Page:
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504 Redevelopment LLC v. SBA Site Management, LLC

United States District Court, N.D. Indiana

September 18, 2018




         This matter comes before the Court on two motions for summary judgment [ECF Nos. 35, 39]. On April 1, 2015, the Plaintiff 504 Redevelopment LLC filed the instant action in state court [ECF No. 4] against SBA Communications Corporation and Prime Investment Management Corporation (“Prime”). The case was removed to federal court and the Plaintiff voluntarily dismissed its claims against Prime [ECF No. 10]. On June 20, 2018, the Court granted the parties' stipulated motion to substitute the Defendant SBA Site Management, LLC, for SBA Communications Corporation [ECF No. 47].

         The Plaintiff alleges that the Defendant breached an antenna roof top management agreement relating to property owned by the Plaintiff (Count II), and seeks a declaratory judgment that the agreement is not enforceable against the Plaintiff (Count I), and ejectment of the Defendant from the property (Count III). On February 15, 2018, the Defendant filed a motion for summary judgment [ECF No. 35]. On April 3, 2018, the Plaintiff filed its response to the Defendant's motion for summary judgment, which contained a cross-motion for summary judgment [ECF No. 39 (Pl. Resp.)].[1] The motions have been fully briefed and are ripe for review.


         In 2010, nonparty EFN Gary Property, LLC (“EFN”) owned the commercial building located at 504 Broadway, Gary, Indiana (“Property”). On June 10, 2010, EFN entered into an Antenna Site Roof Top Management Agreement (“Agreement”) with Prime pursuant to which EFN allowed Prime to rent roof top and certain interior space of the Property (“Premises”) to tenants for purposes of placing equipment that transmits and receives radio communications signals in exchange for the upfront payment of $600, 000.[2] [ECF No. 36-2 (Agreement), §§ 2, 5.] The Agreement defines “Premises” as “[t]he areas shown as outlined on the floor plans attached and as further described on Exhibit A together with the non-exclusive right of use of the common areas of the Building and exclusive right of use of the roof except as described herein.” (Agreement at 1.) Exhibit A to the Agreement includes a written description of the Premises as well as outlined floor plans of the roof top and floors 7-10 of the building. (Id. at SBA000049-54.) The term of the Agreement is 99 years. (Id., § 4.)

         Section 8 of the Agreement includes an easement provision:

[A]s consideration for the fee paid under this Agreement, Building Owner [EFN] hereby grants Manager [Prime] an easement in, under and across the Building for ingress, egress, utilities and access to the Premises adequate to install and maintain utilities, which include, but are not limited to, the installation of power, telephone service cable and emergency power generators, to service the Premises and the Communication Facilities at all times during the term of this Agreement (collectively “Easement”). The Easement provided hereunder shall have the same term as this Agreement. . . .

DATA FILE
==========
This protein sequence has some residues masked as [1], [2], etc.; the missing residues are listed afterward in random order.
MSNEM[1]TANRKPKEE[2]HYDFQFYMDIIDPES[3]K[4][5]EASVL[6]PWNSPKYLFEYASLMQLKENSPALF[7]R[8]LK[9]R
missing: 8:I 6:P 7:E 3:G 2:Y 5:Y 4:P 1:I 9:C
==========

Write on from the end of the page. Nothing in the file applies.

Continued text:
(Id., § 8(d).)

         Section 9 of the Agreement requires the Manager to maintain the Premises:

Manager hereby agrees (a) to keep the Premises in good working order and condition and promptly repair all damage to the Premises or to the personal property of the Building Owner's occupants caused by Manager, its tenants, agents, employees, contractors, invitees or guests and [] (b) not to materially disrupt, adversely affect or interfere with other providers of services in the Building or with any occupants['] use and enjoyment of the Building. In the event Manager does not repair damage to the Premises cause by Manager or its tenants, agents, employees, contractors, invitees or guests as provided in (a) above within twenty (20) days following the receipt of written notice from Building Owner, then Building Owner may make any such repairs it deems necessary and Manager shall reimburse Building Owner within ten (10) days after an invoice for its costs resulting from any such repairs. If Manager fails to reimburse Building Owner as hereinabove stated, then Building Owner shall have the right to terminate (in addition to other rights) this Agreement in accordance with Section 11 below.

(Id., § 9.) Section 11 provides that “[t]he following events shall be deemed to be Events of Default by Manager”:

Manager shall fail to comply in any material respect with any provision of this Agreement not requiring the payment of money, and such failure shall continue for a period of thirty (30) days after written notice of such default is given to Manager, provided, however, if such condition cannot be reasonably be cured within such thirty (30) day period, it instead shall be an Event of Default if Manager shall fail to commence to cure such condition within such thirty (30) day period and shall thereafter fail to prosecute such case diligently and continuously to completion within one hundred eighty (180) days after the date of Building Owner's notice of default. . . .